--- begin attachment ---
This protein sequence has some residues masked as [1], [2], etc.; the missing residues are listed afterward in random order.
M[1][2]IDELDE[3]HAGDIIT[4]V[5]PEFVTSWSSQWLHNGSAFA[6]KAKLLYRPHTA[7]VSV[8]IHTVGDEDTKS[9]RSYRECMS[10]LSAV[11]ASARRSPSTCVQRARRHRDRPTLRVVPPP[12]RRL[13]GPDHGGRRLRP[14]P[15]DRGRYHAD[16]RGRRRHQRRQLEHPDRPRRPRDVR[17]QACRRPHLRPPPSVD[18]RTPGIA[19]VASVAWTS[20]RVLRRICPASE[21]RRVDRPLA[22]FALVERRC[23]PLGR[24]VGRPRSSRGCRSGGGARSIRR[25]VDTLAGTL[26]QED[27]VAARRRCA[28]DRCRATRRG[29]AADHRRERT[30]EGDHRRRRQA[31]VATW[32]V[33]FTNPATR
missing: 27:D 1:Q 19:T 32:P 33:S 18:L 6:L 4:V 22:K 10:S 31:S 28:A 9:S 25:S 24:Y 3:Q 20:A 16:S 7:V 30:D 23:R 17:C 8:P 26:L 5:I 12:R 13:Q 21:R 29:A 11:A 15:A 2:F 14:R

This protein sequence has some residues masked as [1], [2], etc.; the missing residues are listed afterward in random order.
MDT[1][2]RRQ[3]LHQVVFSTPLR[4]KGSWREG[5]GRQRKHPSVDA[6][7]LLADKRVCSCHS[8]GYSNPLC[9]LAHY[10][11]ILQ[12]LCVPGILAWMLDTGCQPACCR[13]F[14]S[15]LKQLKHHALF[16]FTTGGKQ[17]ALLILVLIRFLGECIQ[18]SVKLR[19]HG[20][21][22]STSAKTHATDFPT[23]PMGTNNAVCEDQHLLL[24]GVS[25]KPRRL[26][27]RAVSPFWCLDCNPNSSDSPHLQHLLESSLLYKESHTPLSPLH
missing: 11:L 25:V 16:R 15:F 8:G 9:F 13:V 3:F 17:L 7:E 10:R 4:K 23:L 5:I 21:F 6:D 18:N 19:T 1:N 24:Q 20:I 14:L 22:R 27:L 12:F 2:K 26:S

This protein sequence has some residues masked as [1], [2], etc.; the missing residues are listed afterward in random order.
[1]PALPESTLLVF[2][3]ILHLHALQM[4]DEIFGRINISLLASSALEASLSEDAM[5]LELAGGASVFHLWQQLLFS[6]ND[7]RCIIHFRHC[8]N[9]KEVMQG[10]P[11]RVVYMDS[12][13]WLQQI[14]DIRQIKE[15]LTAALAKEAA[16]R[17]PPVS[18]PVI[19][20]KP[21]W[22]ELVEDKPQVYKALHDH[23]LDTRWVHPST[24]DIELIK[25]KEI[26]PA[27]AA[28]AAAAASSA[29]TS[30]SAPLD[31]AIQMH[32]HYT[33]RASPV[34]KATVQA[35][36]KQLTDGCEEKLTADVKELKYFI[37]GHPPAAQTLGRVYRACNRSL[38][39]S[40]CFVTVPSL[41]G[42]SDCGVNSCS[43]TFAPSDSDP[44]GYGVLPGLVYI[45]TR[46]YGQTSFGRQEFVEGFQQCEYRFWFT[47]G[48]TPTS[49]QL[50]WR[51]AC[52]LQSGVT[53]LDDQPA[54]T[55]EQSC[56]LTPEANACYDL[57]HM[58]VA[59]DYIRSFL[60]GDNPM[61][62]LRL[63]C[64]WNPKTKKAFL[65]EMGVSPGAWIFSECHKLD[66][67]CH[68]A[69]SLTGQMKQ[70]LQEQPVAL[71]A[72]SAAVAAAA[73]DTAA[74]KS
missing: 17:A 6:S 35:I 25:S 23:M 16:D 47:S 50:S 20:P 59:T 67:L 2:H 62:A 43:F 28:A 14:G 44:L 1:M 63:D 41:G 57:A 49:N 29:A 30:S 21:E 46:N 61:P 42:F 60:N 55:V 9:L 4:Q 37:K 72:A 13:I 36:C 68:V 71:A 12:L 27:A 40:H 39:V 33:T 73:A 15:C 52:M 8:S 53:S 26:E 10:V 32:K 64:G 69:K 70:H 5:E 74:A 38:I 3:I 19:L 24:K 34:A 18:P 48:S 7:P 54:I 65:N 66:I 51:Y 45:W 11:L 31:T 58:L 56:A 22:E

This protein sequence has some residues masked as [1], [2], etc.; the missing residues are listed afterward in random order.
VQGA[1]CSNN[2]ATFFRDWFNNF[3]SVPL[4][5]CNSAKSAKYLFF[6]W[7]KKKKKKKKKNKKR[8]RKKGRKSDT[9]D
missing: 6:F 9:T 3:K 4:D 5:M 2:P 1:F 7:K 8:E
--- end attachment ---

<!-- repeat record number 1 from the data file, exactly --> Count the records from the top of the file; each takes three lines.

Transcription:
This protein sequence has some residues masked as [1], [2], etc.; the missing residues are listed afterward in random order.
M[1][2]IDELDE[3]HAGDIIT[4]V[5]PEFVTSWSSQWLHNGSAFA[6]KAKLLYRPHTA[7]VSV[8]IHTVGDEDTKS[9]RSYRECMS[10]LSAV[11]ASARRSPSTCVQRARRHRDRPTLRVVPPP[12]RRL[13]GPDHGGRRLRP[14]P[15]DRGRYHAD[16]RGRRRHQRRQLEHPDRPRRPRDVR[17]QACRRPHLRPPPSVD[18]RTPGIA[19]VASVAWTS[20]RVLRRICPASE[21]RRVDRPLA[22]FALVERRC[23]PLGR[24]VGRPRSSRGCRSGGGARSIRR[25]VDTLAGTL[26]QED[27]VAARRRCA[28]DRCRATRRG[29]AADHRRERT[30]EGDHRRRRQA[31]VATW[32]V[33]FTNPATR
missing: 27:D 1:Q 19:T 32:P 33:S 18:L 6:L 4:V 22:K 10:S 31:S 28:A 9:S 25:S 24:Y 3:Q 20:A 16:S 7:V 30:D 23:R 17:C 8:P 26:L 5:I 12:R 13:Q 21:R 29:A 11:A 15:A 2:F 14:R